The seemingly only contrast agent of this kind still in clinical evaluation is ferumoxtran-10. It is claimed to detect early-stage cancer metastases in lymph nodes in patients with progressive prostate cancer [4]. Apparently a German company will try to bring ferumoxtran-10 back the Central European markets; the same company seems to also move into marketing a manganese compound. However, both already approved agents are aimed at niche applications.

Lessons of the debacle

In an earlier column I asked: “Gadolinium – will anybody learn from the debacle?” The answer is: Apparently not.

Gadolinium contrast agents were used off-label for high-dose MR angiography, which basically caused the NSF disaster [5]. Nowadays, there is a subtle suggestion moving around to use ferumoxytol for MR lymphography. Ferumoxytol is an iron replacement product for patients with anemia.

Of course, physicians are allowed a certain leeway to employ techniques and pharmaceuticals “off label” without approval of the health authorites, but as I wrote in an earlier column about gadolinium agents: “It stands to reason that if the radiologists using the compounds and the companies pushing off-label use at high dose would have adhered to the recommended dose, much misery could have been prevented.”

The U.S. Food and Drug Administration (FDA) has already acted preventively and strengthened an existing warning that serious, potentially fatal allergic reactions can occur with the anemia drug Feraheme (ferumoxytol) [6]:

“We have changed the prescribing instructions and approved a Boxed Warning, FDA’s strongest type of warning, regarding these serious risks. Also added is a new Contraindication, a strong recommendation against use of Feraheme in patients who have had an allergic reaction to any intravenous (IV) iron replacement product. Health care professionals should follow the new recommendations in the drug label. Patients should immediately alert their health care professional or seek emergency care if they develop breathing problems, low blood pressure, lightheadedness, dizziness, swelling, a rash, or itching during or after Feraheme administration.”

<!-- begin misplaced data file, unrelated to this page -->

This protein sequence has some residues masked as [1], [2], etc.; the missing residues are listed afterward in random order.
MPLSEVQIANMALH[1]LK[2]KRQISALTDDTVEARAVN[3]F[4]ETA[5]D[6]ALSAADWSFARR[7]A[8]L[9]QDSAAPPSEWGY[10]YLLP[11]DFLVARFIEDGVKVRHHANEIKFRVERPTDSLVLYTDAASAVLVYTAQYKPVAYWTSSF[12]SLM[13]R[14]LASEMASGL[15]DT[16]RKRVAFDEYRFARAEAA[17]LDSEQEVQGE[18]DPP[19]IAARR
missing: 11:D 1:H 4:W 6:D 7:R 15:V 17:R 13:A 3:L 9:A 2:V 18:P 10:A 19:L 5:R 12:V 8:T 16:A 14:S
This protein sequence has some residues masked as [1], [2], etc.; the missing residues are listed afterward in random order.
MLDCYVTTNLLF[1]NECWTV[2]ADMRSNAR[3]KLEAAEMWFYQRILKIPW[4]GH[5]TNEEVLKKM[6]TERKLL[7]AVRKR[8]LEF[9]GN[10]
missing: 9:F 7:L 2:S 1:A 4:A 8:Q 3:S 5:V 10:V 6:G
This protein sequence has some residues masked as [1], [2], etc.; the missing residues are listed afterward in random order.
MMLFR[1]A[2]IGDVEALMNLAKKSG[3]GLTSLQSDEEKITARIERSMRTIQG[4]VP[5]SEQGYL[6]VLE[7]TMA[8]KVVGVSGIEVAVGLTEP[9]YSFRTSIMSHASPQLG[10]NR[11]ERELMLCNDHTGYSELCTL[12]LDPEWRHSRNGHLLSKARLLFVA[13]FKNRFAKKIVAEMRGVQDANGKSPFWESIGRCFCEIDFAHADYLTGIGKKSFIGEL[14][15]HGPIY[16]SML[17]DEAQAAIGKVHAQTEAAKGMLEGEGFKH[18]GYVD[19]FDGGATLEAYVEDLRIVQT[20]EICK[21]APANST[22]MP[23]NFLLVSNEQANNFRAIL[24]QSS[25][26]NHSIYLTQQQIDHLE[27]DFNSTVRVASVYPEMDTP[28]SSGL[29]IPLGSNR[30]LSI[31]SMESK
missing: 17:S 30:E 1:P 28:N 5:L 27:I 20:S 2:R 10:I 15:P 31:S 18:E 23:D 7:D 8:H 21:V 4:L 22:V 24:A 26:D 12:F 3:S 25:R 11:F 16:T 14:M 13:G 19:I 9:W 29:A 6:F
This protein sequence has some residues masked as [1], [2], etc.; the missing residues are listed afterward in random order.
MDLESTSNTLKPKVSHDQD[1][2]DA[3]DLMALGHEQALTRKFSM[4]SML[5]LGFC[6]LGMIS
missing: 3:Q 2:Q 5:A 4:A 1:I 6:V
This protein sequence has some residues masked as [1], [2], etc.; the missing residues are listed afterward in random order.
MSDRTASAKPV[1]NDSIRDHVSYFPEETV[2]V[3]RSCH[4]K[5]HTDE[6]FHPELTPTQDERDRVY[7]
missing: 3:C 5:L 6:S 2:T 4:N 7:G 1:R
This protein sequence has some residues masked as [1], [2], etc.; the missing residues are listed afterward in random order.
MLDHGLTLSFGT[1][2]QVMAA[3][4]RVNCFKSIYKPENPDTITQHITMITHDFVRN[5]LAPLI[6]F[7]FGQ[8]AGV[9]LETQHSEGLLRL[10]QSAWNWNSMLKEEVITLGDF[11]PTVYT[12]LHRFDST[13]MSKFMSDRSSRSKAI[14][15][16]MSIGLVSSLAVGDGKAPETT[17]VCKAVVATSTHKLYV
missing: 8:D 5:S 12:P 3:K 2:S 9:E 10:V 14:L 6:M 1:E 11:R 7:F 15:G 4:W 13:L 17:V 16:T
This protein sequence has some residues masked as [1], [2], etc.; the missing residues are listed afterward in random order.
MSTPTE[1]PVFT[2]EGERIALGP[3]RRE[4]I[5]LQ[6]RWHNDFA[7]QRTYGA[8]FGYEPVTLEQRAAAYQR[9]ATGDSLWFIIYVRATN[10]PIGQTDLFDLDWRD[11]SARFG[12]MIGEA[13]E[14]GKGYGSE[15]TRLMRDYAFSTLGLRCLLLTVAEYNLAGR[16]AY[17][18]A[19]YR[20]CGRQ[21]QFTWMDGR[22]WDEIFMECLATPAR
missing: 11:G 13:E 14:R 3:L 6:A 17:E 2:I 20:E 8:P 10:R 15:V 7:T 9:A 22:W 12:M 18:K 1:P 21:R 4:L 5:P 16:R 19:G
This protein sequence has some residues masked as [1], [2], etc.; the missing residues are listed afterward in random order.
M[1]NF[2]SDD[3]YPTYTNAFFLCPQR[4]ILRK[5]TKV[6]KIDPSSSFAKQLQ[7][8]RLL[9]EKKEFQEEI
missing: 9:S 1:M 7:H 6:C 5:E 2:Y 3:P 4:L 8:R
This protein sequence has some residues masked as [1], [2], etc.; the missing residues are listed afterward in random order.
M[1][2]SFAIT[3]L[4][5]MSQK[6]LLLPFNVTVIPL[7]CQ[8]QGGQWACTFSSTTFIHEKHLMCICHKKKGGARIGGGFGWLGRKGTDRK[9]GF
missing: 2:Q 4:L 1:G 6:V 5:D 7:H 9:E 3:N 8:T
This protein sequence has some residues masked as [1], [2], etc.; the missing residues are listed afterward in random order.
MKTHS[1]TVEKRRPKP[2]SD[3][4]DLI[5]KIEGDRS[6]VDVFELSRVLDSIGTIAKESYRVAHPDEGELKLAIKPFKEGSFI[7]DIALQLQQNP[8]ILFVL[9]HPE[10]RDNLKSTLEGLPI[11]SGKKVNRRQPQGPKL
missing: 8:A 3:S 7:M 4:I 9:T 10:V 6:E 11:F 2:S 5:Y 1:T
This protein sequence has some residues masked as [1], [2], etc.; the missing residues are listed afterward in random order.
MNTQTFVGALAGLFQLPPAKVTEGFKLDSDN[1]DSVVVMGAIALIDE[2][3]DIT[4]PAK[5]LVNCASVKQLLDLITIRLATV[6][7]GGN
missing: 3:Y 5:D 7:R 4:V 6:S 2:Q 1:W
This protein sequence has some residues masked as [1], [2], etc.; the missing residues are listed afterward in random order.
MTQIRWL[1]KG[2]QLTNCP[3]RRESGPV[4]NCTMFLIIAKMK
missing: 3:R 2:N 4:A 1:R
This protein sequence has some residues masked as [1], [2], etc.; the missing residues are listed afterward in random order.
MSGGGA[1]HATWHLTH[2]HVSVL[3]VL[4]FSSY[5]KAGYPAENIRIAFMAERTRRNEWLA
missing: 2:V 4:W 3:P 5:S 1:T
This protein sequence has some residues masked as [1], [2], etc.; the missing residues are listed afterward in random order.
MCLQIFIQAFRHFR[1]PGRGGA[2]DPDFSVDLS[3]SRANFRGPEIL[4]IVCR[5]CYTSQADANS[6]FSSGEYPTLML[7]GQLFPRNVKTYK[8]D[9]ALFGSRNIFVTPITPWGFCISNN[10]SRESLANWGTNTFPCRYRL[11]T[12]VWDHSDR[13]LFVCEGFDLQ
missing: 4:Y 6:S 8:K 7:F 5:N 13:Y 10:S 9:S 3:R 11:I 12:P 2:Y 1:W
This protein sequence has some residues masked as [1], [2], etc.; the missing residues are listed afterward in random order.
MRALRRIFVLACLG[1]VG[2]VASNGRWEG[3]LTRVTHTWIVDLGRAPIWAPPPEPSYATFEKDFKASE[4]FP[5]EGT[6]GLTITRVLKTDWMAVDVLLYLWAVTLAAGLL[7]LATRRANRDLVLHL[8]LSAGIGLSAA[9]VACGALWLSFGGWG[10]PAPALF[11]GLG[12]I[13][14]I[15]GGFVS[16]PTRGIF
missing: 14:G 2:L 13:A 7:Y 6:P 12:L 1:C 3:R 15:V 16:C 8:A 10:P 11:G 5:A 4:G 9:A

spaceholder red600   Of course, one can also try to make a living out of the problems: It's rumored one US-American professor of radiology has begun selling chelates like DTPA to “detox” anxious people who have undergone contrast-enhanced MR examinations and who now feel “gadolinium-toxic”.


1. Killin LO, Starr JM, Shiue IJ, Russ TC. Environmental risk factors for dementia: a systematic review. BMC Geriatr 2016; 16: 175.
2. Lee SY, Rhee CM, Leung AM, Braverman LE, Brent GA, Pearce EN. A review: Radiographic iodinated contrast media-induced thyroid dysfunction. J Clin Endocrinol Metab 2015; 100: 376-383.
3. Barr ML, Chiu HK, Li N, Yeh MW, Rhee CM, Casillas J, Iskander PJ, Leung AM. Thyroid dysfunction in children exposed to iodinated contrast media. Clin Endocrinol Metab 2016; 101: 2366–2370.
4. Harisinghani MG, Barentsz J, Hahn PF, Deserno WM, Tabatabaei S, Hulsbergen van de Kaa C, de la Rosette J, Weissleder R. Noninvasive detection of clinically occult lymph-node metastases in prostate cancer. NEJM 2003; 348: 2491-2499.
5. Rinck PA. Gadolinium – will anybody learn from the debacle? Rinckside 2015; 26,9: 23-26.
6. FDA Drug Safety Communication: FDA strengthens warnings and changes prescribing instructions to decrease the risk of serious allergic reactions with anemia drug Feraheme (ferumoxytol). 3-30-2015. www.fda.gov/Drugs/DrugSafety/ucm440138.htm

Citation: Rinck PA. Contrast agent safety – a short and critical approach. Rinckside 2017; 28,6: 11-12.

A digest version of this column was published as:
Rinck PA. Contrast agent safety – a short and critical approach.
Aunt Minnie Europe. Maverinck. 8 September 2017.